Delta Downs Slots Bring In $1.4M for Purses in 16 Days
Updated: Wednesday, March 20, 2002 2:46 PM
by Hector San Miguel
Posted: Wednesday, March 20, 2002 8:46 AM
Louisiana's first "racino" at Delta Downs generated nearly $8 million in revenue in just 16 days of operation in February, and attracted more than 134,000 patrons, according to state police figures released March 20 at the Louisiana Gaming Control Board meeting. In February alone, $1.42 million was generated for purses at the Vinton track.
Meanwhile, Fair Grounds, which cannot have slot machines under state law, is working to get that changed. The New Orleans track reportedly will attempt to do so during a special legislative session that begins the week of March 25 in Baton Rouge, the state capital.
The 24-hour slot-machine parlor at Delta Downs opened Feb. 13. A daily average of 8,000 people passed through the doors, and the average win was $59 per patron for 1,500 machines. The numbers are good news for Delta Downs owner Boyd Racing, which is counting on success. Boyd bought the track last year for $130.1 million, and spent another $35 million renovating it.
"We are very encouraged about our results at Delta Downs, and look forward to building on that success," said Rob Stillwell, a spokesman for Boyd Racing.
Two other Louisiana tracks -- Evangeline Downs and Louisiana Downs -- have been approved for slots. At its meeting, the Gaming Control Board learned it will probably be at least two years before slot machines go online at Louisiana Downs in Bossier City; Evangeline Downs near Lafayette has to move to nearby St. Landry Parish before it can offer gaming.
The Peninsula Gaming Co., which owns the Diamond Jo riverboat casino in Dubuque, Iowa, announced last month it wants to acquire 50% interest in Evangeline Downs for $15 million. Once the acquisition is completed, the company plans to spend $90 million to build a new racetrack and 1,525-machine slots parlor in St. Landry Parish.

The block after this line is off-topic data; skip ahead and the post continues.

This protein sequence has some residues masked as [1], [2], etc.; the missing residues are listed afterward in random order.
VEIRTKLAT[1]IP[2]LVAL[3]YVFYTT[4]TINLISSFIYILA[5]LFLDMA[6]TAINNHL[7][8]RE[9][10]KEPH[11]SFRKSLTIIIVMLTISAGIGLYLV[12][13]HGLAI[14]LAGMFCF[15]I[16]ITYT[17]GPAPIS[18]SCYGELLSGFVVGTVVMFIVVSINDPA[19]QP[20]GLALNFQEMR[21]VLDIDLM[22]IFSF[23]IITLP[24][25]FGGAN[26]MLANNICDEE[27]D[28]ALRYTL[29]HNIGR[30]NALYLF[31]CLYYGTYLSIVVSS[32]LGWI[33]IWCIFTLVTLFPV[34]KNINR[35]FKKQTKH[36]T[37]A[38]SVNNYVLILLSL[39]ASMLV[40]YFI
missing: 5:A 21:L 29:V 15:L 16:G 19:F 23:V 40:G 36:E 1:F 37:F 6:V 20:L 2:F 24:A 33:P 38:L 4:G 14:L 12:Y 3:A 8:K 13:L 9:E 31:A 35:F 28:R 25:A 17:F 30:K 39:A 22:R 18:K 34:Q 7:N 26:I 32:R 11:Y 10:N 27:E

The biggest surprise at Delta Downs was that it didn't severely impact the four riverboat casinos in nearby Lake Charles. A check of February gross revenue figures on the state's riverboat casinos shows the four boats took in $30.7 million, up 12% from January. Overall attendance last month at all four boats was 568,069.
Compared to figures from February 2001, the riverboats had a slight drop of about $200,000 in gross revenue, and a 14,650 decline in attendance.
Delta Downs is much closer to the Texas border than the riverboat casinos. The riverboats'customer base is primarily from the Houston, Texas, area. Harrah's and the Isle of Capri each operate two riverboat casinos on Lake Charles. Both companies have said Delta Downs would cut into their slot-machine revenue by 18% to 25%. (Slots are the casinos' biggest revenue-generator.)
Calcasieu Parish residents are scheduled to vote April 6 on whether to allow Pinnacle Entertainment to build a $225-million casino resort in Lake Charles. It will include a 20-story hotel, 18-hole championship golf course, and the state's largest riverboat casino. (Delta Downs is located in Calcasieu Parish.)
Earlier in March, the federal Bureau of Indian Affairs rejected a gaming compact signed by Louisiana Gov. Mike Foster that would have allowed the Jena Band of Choctaw Indians to build a $300-million casino in Vinton.
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